Post Number: 948
|Posted on Sunday, September 7, 2008 - 4:13 pm: ||
MNR's canoe-route maintenance program quickly responded to my appeal to rescue a canoe route that had become an overgrown nightmare.
I took the Yorston-Pilgrim crossover (which is recorded on the Canoe Routes Planning Map) in late June, getting lost twice on old logging roads, and forced to almost bushwhack across the portages. When I got home, I sent an email titled "Portage SOS" to the new acting Park Superintendent Kevin Pinkerton and Assistant Superintendent Kelly Frost. Here's the text:
The 4-portage crossover route between the Sturgeon River (at Pilgrim Creek) and Yorston Lake is badly in need of maintenance, more so than any set of portages I have seen in a long time. The section is partly in the Sturgeon River Park and the rest on Crown land. It is published on the Temagami Canoe Routes Planning Map.
Let me deal with each portage, from the Sturgeon to Yorston Lake:
1. Sturgeon River to Pilgrim Creek: This portage looks like it was bushwhacked and then never properly cut and cleared. (It used to take advantage of a logging bridge over rapids on Pilgrim Creek, but when the bridge went out the bushwhacked detour became necessary.)
a. South half of trail: The trail could take advantage of a former log dump (located about 100 metres west of the mouth of Pilgrim Creek and hidden by Labrador tea) as the landing on the Sturgeon River. This would also avoid the steep bank climb on the bushwhacked landing (about 25 metres west of mouth of Pilgrim Creek).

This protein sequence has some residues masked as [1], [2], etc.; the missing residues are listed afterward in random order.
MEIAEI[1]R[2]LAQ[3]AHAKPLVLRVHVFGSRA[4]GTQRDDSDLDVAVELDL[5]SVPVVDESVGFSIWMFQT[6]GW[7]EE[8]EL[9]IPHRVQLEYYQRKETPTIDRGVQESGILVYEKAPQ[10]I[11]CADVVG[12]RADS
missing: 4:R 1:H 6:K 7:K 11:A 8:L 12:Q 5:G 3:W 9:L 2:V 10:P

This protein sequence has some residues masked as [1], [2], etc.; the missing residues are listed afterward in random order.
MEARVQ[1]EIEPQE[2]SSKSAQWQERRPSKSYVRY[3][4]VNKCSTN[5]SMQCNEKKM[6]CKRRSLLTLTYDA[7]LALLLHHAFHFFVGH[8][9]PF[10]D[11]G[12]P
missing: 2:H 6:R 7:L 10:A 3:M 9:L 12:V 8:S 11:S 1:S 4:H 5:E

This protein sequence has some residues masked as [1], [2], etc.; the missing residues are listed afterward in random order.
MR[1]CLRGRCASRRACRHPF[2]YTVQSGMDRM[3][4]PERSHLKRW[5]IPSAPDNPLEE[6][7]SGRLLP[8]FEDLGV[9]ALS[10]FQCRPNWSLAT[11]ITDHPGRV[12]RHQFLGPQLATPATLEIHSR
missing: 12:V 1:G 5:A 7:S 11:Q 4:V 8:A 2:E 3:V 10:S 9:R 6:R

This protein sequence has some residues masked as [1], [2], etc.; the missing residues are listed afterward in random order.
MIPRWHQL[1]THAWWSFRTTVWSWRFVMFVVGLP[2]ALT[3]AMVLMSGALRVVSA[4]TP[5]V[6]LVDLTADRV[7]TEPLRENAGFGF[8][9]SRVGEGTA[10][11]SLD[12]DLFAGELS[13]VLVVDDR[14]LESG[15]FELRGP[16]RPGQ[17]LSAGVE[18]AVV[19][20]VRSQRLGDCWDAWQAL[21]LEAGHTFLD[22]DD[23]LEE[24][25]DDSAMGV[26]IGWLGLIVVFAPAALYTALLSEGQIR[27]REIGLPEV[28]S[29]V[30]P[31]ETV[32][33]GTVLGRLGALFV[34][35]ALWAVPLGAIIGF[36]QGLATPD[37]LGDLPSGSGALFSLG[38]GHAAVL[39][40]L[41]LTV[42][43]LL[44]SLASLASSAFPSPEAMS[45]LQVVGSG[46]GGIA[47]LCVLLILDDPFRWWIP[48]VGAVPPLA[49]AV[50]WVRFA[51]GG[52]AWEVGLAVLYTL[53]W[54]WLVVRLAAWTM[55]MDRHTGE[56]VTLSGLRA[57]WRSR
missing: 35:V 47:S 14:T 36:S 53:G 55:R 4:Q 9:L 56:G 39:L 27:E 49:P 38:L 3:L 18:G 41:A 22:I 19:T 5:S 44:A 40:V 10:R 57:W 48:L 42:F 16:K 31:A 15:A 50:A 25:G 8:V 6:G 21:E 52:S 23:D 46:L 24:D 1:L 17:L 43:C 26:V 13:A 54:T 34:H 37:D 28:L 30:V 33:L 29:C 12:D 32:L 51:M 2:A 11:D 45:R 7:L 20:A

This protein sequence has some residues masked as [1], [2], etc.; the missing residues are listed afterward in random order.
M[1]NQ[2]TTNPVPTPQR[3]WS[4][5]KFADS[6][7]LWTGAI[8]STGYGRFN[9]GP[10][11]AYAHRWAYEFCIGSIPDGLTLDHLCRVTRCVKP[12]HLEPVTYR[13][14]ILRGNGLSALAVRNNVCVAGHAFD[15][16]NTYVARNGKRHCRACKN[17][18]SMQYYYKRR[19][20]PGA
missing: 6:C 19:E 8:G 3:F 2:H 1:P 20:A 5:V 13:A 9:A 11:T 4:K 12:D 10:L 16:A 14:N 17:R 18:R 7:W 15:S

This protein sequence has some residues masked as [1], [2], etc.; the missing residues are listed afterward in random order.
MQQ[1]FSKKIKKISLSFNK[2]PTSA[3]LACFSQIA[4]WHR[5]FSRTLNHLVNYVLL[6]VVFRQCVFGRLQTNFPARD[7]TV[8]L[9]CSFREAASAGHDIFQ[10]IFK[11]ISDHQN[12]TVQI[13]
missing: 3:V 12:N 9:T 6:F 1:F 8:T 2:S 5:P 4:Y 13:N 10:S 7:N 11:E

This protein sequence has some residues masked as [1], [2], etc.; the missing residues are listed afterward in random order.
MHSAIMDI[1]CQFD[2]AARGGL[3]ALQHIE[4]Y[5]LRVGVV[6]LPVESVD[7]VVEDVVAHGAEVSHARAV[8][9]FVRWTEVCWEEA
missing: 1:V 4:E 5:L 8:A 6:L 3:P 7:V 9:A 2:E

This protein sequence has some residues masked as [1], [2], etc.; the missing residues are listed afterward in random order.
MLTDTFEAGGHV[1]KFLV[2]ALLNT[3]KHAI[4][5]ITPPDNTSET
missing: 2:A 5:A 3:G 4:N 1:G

b. North half of trail: After crossing the old logging road, the poorly situated bushwhack goes over a tough boulder field, and zigzags through trees. I suggest cutting a new trail farther west to avoid the terrain problem. A new trail could terminate at the current landing of the bushwhack on Pilgrim Creek. (The entire portage is within the Sturgeon River Park.)
2. Pilgrim Creek to first lake: A disaster. This follows what were logging roads in the 1960s. The trail deteriorates as it moves east because the balsams have almost completely overtaken it. It is more a bushwhack than a portage now. One of the worst trails I have seen. (Part of this trail is within the Sturgeon River Park.)